Time and again we see organizations being sued over bad decisions made about topics that - generally - fall under "employee relations".
Just like the one that prompted me to write this very blog post:
HR didn’t want to set a disabled employee up for failure, so the company fired her instead.
These headlines (and there are many, many of them just like the above) typically signifies one of two things (or a combination of the two):
Scenario 1: An HR department that is overworked, understaffed, and pressed by Operations/”the business” and just carries out the will of those in charge; without voicing concerns or providing substantial HR professional input;
Scenario 2: Or, an HR department that isn't given the 'air' it needs to be the change agents and mediators within an organization and instead becomes subservient to the demands of Operations.
In both of these scenarios, many times it’s because an HR Department has become, basically, what HR was decades ago – a Personnel Department – whose only apparent value to the rest of the organization is: staffing.
Then, when budgets get tight, HR is forced to be the first to have to pull back on the purse strings since their strategic value isn't apparent to the rest of the organization. Many times, it is Scenario 2 that creates Scenario 1. It's all one big wheel.
How to “break the wheel….”
I had the pleasure of attending an HR event in Florida last month and listened to a presentation by Dr. Shirley Davis during which she advocated for a new approach – where the HR department is the 'change agent'. Citing it as a best practice of the leading organizations around the globe.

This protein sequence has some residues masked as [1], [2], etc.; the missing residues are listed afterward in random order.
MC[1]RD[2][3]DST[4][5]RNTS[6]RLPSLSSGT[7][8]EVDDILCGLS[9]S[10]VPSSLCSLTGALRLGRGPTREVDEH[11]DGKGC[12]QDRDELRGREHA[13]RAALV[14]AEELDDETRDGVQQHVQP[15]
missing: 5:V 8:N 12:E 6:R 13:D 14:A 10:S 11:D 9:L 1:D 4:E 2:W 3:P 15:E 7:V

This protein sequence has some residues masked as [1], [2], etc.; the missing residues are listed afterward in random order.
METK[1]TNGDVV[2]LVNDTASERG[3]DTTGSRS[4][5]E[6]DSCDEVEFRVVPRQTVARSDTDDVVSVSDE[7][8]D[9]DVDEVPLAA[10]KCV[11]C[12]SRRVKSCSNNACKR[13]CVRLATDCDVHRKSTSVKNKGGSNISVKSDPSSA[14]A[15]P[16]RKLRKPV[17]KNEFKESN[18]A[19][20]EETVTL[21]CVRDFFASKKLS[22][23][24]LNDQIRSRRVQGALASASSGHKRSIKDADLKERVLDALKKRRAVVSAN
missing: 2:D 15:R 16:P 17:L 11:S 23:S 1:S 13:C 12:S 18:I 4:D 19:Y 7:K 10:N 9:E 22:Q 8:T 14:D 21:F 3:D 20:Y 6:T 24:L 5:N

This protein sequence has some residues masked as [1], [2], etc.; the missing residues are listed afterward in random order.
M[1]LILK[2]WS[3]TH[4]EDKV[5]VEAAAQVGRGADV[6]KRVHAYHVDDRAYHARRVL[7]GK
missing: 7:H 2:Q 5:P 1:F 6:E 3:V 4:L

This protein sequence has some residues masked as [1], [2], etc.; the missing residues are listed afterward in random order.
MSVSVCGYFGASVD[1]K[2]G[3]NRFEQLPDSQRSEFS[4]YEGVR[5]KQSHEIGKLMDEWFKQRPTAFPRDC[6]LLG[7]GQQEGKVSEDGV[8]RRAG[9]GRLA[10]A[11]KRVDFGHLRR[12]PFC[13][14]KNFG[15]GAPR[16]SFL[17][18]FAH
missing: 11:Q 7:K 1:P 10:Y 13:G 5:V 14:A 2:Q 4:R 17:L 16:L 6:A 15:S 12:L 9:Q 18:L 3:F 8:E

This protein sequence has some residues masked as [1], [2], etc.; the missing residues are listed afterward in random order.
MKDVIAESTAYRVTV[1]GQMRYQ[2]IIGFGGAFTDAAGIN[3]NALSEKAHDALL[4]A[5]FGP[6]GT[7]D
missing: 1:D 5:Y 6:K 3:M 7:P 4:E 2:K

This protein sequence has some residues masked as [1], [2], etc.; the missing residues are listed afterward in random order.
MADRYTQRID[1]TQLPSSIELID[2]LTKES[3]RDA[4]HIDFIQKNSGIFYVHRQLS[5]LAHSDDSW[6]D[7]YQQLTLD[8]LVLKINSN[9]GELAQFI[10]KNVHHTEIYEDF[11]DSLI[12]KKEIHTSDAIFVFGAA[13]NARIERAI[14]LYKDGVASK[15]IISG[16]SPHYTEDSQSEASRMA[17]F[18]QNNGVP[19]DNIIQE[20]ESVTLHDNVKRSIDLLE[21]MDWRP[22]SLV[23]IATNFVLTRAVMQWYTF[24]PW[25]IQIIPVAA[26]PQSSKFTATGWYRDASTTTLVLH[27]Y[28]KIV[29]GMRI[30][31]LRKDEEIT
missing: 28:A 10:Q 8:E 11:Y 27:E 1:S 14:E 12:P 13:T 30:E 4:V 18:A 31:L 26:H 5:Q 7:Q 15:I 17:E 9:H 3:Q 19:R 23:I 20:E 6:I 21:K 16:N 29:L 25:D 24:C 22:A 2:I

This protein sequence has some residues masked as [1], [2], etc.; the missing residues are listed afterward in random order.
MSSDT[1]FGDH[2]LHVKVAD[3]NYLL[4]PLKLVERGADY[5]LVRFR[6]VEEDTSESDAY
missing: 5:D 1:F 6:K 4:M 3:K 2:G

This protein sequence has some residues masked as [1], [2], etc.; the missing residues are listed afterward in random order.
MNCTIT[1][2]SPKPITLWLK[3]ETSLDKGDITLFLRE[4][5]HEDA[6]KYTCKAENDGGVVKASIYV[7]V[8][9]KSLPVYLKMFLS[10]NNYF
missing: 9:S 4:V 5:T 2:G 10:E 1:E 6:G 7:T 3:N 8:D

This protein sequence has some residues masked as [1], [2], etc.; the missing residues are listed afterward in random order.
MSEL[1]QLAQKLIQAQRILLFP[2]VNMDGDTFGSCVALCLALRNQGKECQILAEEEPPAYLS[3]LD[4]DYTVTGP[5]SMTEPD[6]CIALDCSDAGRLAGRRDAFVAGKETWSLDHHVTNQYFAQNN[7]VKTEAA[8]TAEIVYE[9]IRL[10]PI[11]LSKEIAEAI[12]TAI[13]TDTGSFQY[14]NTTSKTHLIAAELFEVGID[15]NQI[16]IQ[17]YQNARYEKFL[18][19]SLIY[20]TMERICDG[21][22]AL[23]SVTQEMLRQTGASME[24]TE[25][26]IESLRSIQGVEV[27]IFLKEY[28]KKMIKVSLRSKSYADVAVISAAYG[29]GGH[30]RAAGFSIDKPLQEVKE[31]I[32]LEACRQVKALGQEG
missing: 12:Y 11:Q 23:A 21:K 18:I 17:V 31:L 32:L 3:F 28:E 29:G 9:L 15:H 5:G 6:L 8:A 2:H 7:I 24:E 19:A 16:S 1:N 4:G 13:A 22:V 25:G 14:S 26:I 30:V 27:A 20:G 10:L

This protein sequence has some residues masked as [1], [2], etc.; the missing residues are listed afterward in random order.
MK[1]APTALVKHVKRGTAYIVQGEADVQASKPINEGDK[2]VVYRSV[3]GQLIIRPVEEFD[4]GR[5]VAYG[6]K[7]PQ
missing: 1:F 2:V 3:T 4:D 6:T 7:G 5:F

What is a Change Agent? In a nutshell it is: being proactive, getting out ahead of the issues, suggesting potentially radical changes to make improvements within the organization - pretty much getting out of a traditional HR departments comfort zone – in everything! This is what HR's role should be in a 21st century organization with 21st century staff.
For an HR Professional who wants to become a change agent in their own organization, it will take time and effort, but the long-term benefits far outweigh the short-term effort. What does this mean? It means to:
actively educate oneself,
subscribe to blogs (and read them!),
network with other HR professionals,
and so on.
In other words, be active, be a professional, and get ahead of the game!
But, with this also comes responsibility – such as being prepared to site your sources, identify and adapt best practices from other organizations, and proposing ideas from a place of proactive wisdom - rather than the typical place of reactive anxiety.
For those TL:DR (Too Long : Didn’t Read) folks:
In the short term, it may seem like you are being strategic by avoiding individual battles that you may become aware of (or just burying your head in the sand).
But in reality, you are only adding fuel to a larger fire that could be brewing - such as a class action lawsuit - by not speaking up, by not suggesting a proactive change to the way your organization approaches a variety of employee relations issues.
If you want to stay out the news and not be the next news story – you need to start your organization on the right path – and be the “agent of change”.